Firenock Challenge #9


Firenock Challenge #9

By Adam Earley, Oconto WI, AKA 1Adam1

Mar 7, 2010 – 4:23:50 PM


To start this review lets first start out that I’m not getting paid nor on any nock shooting staff of any kind.  I bought 3 nocks for this test.  A Firenock, Easton Tracer, and Carbon Express Lazereye.  I bought the Firenock thru Firenocks website for $19.99 plus $5 for shipping.  The other 2 I bought at a local archery shop.  The Tracer was 10.99 and the Lazereye was 9.99.  Most of this testing was with a Martin Firecat with Gold Tip arrows with Blazer vanes. I am also using a Trophy Ridge Drop Zone rest.

I’m writing this article not to push any product but simply to compare these three nocks.  I hope the information helps some of you. 


I will deal with the Easton Tracer nock first.  I first took it out and put it on a scale.  It weighed in at 28 grains.  I don’t know what they advertise for weight.  Second thing was installation.  This became quite bothersome.  I couldn’t find a good place to place the magnet.  The one good spot was too far away to activate the nock.  The supplied Velcro tab was ruined in the packaging.  The sticky side covers were off and it wouldn’t stick to anything anymore.  On my bow I have a factory installed rubber coating around the riser shelf.  I had to cut away some of it to put the magnet on the bolt that secures my rest. However this did cause my arrow to come off my drop rest and the tip would be sticking to the magnet, so I had to draw the bow down, and then redraw.  This happened a few times, and maybe it was my fault but I still didn’t like this.   This finally worked and would be the final position it sat in.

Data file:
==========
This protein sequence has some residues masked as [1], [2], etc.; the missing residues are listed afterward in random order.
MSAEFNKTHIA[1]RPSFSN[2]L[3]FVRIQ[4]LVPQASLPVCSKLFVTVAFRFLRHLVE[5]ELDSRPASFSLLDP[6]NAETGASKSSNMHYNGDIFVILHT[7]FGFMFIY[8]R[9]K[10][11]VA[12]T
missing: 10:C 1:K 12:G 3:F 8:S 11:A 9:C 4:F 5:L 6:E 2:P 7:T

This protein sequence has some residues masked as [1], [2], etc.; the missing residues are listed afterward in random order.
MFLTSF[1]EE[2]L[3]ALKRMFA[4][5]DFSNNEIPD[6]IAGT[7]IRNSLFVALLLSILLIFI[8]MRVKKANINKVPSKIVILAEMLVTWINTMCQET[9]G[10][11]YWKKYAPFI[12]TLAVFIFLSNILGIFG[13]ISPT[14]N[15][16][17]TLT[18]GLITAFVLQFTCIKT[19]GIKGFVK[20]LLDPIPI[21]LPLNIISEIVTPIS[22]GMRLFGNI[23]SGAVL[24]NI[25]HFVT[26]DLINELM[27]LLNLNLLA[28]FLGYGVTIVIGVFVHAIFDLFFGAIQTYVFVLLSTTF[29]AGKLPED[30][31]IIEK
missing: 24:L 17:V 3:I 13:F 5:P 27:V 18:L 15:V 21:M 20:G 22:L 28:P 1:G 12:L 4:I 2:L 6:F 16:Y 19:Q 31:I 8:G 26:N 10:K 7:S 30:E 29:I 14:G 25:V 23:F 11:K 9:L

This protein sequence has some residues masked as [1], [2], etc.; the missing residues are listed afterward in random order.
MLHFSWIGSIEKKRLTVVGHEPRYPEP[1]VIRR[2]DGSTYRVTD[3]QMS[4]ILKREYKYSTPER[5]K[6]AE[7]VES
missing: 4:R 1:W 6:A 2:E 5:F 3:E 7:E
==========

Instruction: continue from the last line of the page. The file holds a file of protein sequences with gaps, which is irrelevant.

The first few shots went great.  Nock worked like it should. This nock is very bright too. It stayed lit for about 10 seconds then blinks until deactivated.   To shut off the light you have to swipe the nock passed the magnet again.   This started to get annoying after awhile.  So I found the best thing to do is carry a magnet with you and you can shut it off at the target. 

I’m not sure what happened next, the nock would not light up for a bunch of shots.  Shots 31, 35, 38, 39, 40, 45, 50 did not light up at all.  Shot 44 did not light up but when I was pulling it out of the target it did light up.  No idea why that happened.

I then tried 2 other bows for the test.  My wife’s bow a Diamond Edge set at 35-40#.  The Tracer worked perfectly out of her bow to.  So I then tried my sons bow. A Mathews mini Genesis set at about 9# it also worked every time.  I only put a few arrows thru each, my main intentions were to see if the nocks would work on low poundage bows and it did just fine.

Now for the durability test.  I was shooting at my bag target which was sitting on an oak chair.  I had a pass-through on accident hitting the bottom edge of the wood back rests.  The nock died instantly.  I tried to fix it but it was over.  This happened around shot #75.  


This nock was the lightest in the bunch.  It weighed 20 grains.  I didn’t expect much of a change in POI with this nock, as it’s only about 6 grains heavier than my other nocks I was using.  As I started shooting I found out it did have very little effect to the arrow.  So this is good to hear.

Installation was easy.  Just slide the nock in, no magnets or anything else.  The directions say I needed to use a supplied plastic disc because of my arrows being .002″ bigger in I.D. than recommended.  However the nock fit real tight and when I tried to put the plastic disc in it would not fit.  This nock fit real tight and I was concerned that something would break because of this.  However I was wrong.  I did not have a problem with this.